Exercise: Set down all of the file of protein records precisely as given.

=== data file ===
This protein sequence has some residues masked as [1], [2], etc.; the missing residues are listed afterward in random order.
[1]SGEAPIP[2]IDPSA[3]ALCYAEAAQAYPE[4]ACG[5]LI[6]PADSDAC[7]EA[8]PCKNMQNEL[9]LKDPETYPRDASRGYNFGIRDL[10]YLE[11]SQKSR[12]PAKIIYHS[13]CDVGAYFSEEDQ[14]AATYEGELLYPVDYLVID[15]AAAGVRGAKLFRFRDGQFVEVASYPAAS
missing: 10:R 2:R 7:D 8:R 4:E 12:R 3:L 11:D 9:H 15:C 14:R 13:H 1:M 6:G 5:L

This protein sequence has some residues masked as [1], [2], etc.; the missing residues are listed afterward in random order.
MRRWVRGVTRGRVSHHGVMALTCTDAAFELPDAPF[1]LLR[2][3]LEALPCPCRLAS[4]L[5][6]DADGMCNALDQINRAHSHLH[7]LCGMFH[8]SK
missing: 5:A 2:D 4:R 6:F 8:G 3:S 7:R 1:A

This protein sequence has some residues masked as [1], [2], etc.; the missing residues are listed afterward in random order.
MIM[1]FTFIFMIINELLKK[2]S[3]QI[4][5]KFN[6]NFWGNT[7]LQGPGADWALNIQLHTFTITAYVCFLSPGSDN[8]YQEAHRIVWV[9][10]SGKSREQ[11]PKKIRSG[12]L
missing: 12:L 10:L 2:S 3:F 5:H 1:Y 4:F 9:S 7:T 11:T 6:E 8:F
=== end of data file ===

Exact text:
This protein sequence has some residues masked as [1], [2], etc.; the missing residues are listed afterward in random order.
[1]SGEAPIP[2]IDPSA[3]ALCYAEAAQAYPE[4]ACG[5]LI[6]PADSDAC[7]EA[8]PCKNMQNEL[9]LKDPETYPRDASRGYNFGIRDL[10]YLE[11]SQKSR[12]PAKIIYHS[13]CDVGAYFSEEDQ[14]AATYEGELLYPVDYLVID[15]AAAGVRGAKLFRFRDGQFVEVASYPAAS
missing: 10:R 2:R 7:D 8:R 4:E 12:R 3:L 11:D 9:H 15:C 14:R 13:H 1:M 6:G 5:L

This protein sequence has some residues masked as [1], [2], etc.; the missing residues are listed afterward in random order.
MRRWVRGVTRGRVSHHGVMALTCTDAAFELPDAPF[1]LLR[2][3]LEALPCPCRLAS[4]L[5][6]DADGMCNALDQINRAHSHLH[7]LCGMFH[8]SK
missing: 5:A 2:D 4:R 6:F 8:G 3:S 7:R 1:A

This protein sequence has some residues masked as [1], [2], etc.; the missing residues are listed afterward in random order.
MIM[1]FTFIFMIINELLKK[2]S[3]QI[4][5]KFN[6]NFWGNT[7]LQGPGADWALNIQLHTFTITAYVCFLSPGSDN[8]YQEAHRIVWV[9][10]SGKSREQ[11]PKKIRSG[12]L
missing: 12:L 10:L 2:S 3:F 5:H 1:Y 4:F 9:S 7:T 11:T 6:E 8:F